If you would’ve asked me at the start of the year what I thought 2020 would look like, I can guarantee my answer would have been much, much different than the reality. In March, my mom and I took a girl’s trip to Chicago, and I remember talking with her excitedly about all of our plans for the coming months. I was looking forward to going to Supply Side East in New Jersey at the end of April, visiting friends in Colorado sometime later in the summer, and had a stretch dream of going to Italy with a friend from Germany over Labor Day. My mom shared how excited she and my dad were to take our family to a cabin up north mid-July (an annual trip that involves my three siblings and I, seven nieces and nephews, tons of board games, and just a touch of chaos), take their usual trip up to Mackinac Island, and celebrate their anniversary in Frankenmuth. Little did we know, as we drank our coffee in front of Millennium Park, that those plans would all come to a crashing halt in just a short few weeks.
Not long after we returned, it happened. It started with watching the news report about a cruise ship that had to quarantine because there was some virus contracted by those on board. Then a few days later, having a “huddle” with my coworkers to discuss the possibility of working from home. The following day, watching someone from our IT department come to my cube, pack up my monitor, and neatly wrap up all of my computer cords. I remember hoping things would go back to normal after a few days.
That was over five months ago now.
Without diving too far into the weeds, it goes without saying that our world truly changed over the past 120 days or so. Restaurants shut down. Businesses were forced to close. Schools transitioned to virtual learning. Movie theaters and gyms were closed. Then came riots and protests and the greatest political divide many of us have ever seen. Not to mention, parts of my own life changed beyond just having to wear a mask. In April, my grandmother passed away after a long battle with Alzheimer’s. I was thankful we were able to have a (very) small graveside ceremony for her, but with how few people were allowed to attend it hardly felt like a proper burial. Later that same month, I had to move out of Ann Arbor and into a new apartment that is (fortunately) closer to family. Trips were cancelled (though I did manage a quick visit to some friends in Nashville, TN and Newton, IA). Church went remote (I actually spent Easter Sunday watching the sunrise service with my family from my parents’ living room). It felt like life was just doling out one thing after another and I couldn’t do much about anything (a sentiment I’m sure we all share). Is it just me, or is it all too easy to focus on the negatives when it seems like there have been so many?
(view from the Pedestrian Bridge in Nashville)
BUT (yes, there’s a but!) the truth is, there have been a fair number of positives that have come out of this entire situation as well. (It takes a little extra effort to focus on them, but they’re there!) To start, I actually enjoy working from home: fewer distractions, a more comfortable work environment, not having to pay for gas…it’s been wonderful. It takes a little extra self-discipline to not wander into the kitchen every thirty minutes for a snack, but setting up a home office has overall been a great experience. And despite being remote, my leaders at NSF International have done a fantastic job of keeping things “human”; we have daily check-in meetings on Teams and they started sending out a Daily Digest email to share important updates and fun tidbits from the day. While I do miss the camaraderie in the office, I’m thankful that we have been able to continue working and adjusting our services as needed, as I know this has not been the case for many.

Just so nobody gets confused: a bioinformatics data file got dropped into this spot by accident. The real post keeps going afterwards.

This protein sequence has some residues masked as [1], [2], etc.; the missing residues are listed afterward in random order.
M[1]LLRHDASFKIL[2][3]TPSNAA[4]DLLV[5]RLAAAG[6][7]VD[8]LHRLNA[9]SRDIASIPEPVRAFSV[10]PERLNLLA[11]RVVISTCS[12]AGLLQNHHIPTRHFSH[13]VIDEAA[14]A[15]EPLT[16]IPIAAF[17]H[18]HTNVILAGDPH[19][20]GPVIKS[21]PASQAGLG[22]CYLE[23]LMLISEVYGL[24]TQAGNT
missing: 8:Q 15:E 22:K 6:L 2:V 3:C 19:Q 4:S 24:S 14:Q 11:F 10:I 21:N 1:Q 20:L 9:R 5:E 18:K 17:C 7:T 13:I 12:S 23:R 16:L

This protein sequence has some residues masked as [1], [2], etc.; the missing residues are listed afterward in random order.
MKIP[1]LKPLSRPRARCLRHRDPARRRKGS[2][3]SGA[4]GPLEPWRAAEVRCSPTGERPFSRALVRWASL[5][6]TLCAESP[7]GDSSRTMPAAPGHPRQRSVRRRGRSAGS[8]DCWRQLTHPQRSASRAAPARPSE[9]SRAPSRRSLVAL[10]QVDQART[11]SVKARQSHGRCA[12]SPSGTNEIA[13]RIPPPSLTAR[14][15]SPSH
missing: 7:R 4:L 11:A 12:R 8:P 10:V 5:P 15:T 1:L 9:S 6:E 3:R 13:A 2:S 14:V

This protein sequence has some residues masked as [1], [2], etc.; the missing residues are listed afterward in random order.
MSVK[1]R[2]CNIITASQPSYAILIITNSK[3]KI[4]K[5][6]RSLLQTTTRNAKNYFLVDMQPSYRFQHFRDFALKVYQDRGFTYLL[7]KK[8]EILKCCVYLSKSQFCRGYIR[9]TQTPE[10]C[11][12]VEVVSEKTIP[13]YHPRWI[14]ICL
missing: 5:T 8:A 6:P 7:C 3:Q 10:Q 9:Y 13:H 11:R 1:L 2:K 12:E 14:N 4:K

Additionally, restaurants shutting down (and now having strict rules around masks and social distancing) has done wonders for my bank account. Living on my own again has given me back a sense of independence (with the added bonus that I’m 30 minutes closer to family). My grandmother passing away was anything but positive, however she’d been in a losing battle with her illness and I know she’s now at peace in heaven. And then I have an adorable new niece and nephew who were both born within the past few weeks, meaning baptisms and family gatherings to celebrate. Throughout this entire situation, I’ve been reminded of how strong my family is and how we support each other through times like these (and of course, how much I love being an aunt!).
It’s likely going to be awhile before things get back to normal, whatever that means. There’s a lot of uncertainty and adjustment in the world right now and whether we want to admit it or not, each and every one of us has been affected. Professionally, personally; our lives have changed in some pretty major ways. There’s no telling what the next few months will look like, so for now it’s a matter of perseverance, positivity, and making the most of a less-than-ideal situation. It might be weeks, it might be months. But stay strong, stay focused, and know that we’ll get through this!